Training program on critical research methodologies in social sciences

Birzeit University’s Center for Development Studies completed a training program entitled “Critical Research Methodologies in Social Science” that included ten interactive training program and targeted ten junior researchers and students in the social sciences.

Amal Nazzal, an assistant professor at Birzeit University’s Department of Business Administration, provided held the training. She discussed the meaning of critical research in social sciences, elaborated on its ontological and epistemological perspectives, and outlined how social science research produces and/or reproduces knowledge.

The participants engaged in discussing and defining how to conduct research critically. They reviewed various critical perspectives for conducting research in the social sciences, their methodologies, and tools and steps for entering and investigating a research topic. Numerous issues related to positionality, reflexivity, dominant narratives, structures of power, and political engagement were explored interactively during various sessions.

The event aimed to answer questions on how data can be read and analyzed critically and how qualitative data can be thematized and categorized.

The research training program was contextualized carefully to address how social science research could be conducted within the colonized context of occupied Palestine or other types of conflict, migration and wars.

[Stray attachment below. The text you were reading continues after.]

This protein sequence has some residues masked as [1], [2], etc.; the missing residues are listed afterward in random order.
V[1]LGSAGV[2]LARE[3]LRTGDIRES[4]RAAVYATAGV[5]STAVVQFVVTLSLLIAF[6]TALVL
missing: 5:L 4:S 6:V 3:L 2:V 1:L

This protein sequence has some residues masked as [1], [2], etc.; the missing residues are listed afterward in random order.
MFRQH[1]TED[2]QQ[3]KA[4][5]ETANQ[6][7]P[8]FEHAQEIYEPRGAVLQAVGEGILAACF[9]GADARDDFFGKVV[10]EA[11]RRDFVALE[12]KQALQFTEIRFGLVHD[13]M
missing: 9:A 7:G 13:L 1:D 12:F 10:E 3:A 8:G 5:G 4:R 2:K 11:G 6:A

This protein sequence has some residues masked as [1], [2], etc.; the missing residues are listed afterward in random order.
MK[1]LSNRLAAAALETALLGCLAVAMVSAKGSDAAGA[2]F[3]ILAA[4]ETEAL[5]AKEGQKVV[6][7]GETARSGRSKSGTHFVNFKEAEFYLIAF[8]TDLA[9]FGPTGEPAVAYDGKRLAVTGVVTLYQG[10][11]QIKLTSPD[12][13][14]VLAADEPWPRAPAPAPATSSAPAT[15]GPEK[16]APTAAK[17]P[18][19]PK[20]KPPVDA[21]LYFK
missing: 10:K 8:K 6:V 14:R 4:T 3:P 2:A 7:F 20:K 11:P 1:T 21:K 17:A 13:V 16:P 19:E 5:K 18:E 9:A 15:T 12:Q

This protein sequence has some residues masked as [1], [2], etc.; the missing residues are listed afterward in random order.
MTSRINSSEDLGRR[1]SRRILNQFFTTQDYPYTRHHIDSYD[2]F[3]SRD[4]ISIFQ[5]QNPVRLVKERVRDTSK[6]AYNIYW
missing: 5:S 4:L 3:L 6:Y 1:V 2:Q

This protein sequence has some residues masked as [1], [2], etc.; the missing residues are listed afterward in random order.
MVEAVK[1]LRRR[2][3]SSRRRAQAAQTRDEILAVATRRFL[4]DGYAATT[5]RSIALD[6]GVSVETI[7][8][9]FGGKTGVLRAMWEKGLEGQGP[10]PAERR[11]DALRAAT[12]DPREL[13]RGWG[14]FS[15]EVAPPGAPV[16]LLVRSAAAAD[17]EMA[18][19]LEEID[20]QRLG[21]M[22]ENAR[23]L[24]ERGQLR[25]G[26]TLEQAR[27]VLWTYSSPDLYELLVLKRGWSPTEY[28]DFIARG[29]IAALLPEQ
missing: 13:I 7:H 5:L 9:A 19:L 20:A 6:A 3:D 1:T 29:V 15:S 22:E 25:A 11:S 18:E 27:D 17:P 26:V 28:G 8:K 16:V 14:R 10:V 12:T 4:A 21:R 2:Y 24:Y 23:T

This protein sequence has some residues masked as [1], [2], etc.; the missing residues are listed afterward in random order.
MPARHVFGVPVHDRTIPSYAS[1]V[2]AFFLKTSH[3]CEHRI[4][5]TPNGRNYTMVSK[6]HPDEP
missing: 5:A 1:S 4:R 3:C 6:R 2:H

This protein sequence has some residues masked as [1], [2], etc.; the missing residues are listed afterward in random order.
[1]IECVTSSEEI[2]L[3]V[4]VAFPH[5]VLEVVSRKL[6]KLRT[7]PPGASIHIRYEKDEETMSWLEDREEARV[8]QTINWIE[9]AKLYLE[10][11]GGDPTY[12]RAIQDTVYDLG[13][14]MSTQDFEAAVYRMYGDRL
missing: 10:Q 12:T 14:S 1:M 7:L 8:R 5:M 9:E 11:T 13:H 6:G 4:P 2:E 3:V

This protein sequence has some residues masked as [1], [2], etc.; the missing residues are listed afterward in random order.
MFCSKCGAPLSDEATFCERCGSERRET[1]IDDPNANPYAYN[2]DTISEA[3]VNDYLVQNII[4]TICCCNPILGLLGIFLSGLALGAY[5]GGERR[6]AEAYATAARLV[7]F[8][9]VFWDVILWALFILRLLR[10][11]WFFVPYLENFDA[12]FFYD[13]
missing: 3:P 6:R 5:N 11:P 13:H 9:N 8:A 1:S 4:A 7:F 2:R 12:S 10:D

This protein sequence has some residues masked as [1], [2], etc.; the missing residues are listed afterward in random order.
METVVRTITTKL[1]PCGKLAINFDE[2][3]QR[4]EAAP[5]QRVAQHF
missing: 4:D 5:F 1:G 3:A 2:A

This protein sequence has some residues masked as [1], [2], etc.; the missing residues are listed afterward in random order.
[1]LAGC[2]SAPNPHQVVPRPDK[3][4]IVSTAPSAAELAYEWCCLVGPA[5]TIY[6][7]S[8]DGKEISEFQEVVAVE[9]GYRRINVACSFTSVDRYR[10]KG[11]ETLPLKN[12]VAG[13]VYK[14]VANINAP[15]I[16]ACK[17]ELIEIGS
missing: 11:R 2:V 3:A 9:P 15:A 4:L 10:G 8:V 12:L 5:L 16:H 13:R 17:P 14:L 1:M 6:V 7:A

Both Raed Eshnaiwer, a researcher at the Center for Development Studies, and Sbeih Sbeih, a professor of social sciences, were guest speakers during the program. Eshnawier delivered a lecture on how to conduct social science research on the topic of refugees and forced migration, and Sbeih discussed ways to engage in critical research while studying development and civil society.

During the various training program, the participants were able to discuss the research questions in which they are interested, the relevance of a literature review, and suitable methods of theorization to better understand social science phenomena. They also could pose any question they have in mind.

The program introduced as well a new research methodology called “digital ethnography” (netnography) that explores collecting, analyzing, and understanding social media content and their online discourses. The participants applied digital ethnography on various social media platforms such as Facebook.

The workshop ended up with a discussion of research-related ethical principles and concerns. Participants also engaged in a vivid discussion of their research proposals on topics such as the Palestinian political prisoners’ experience after release, the Israeli checkpoints and their control of Palestinian movement in the public sphere, ongoing Israeli normalization efforts and related Palestinian content in social media, the feminization of agriculture, social and political movements in occupied Palestine, the effect of architecture in Palestinian camps on refugees, and more.

This training workshop was organized by KnowWar, a research project funded by the Austrian Development Agency. For more information, please visit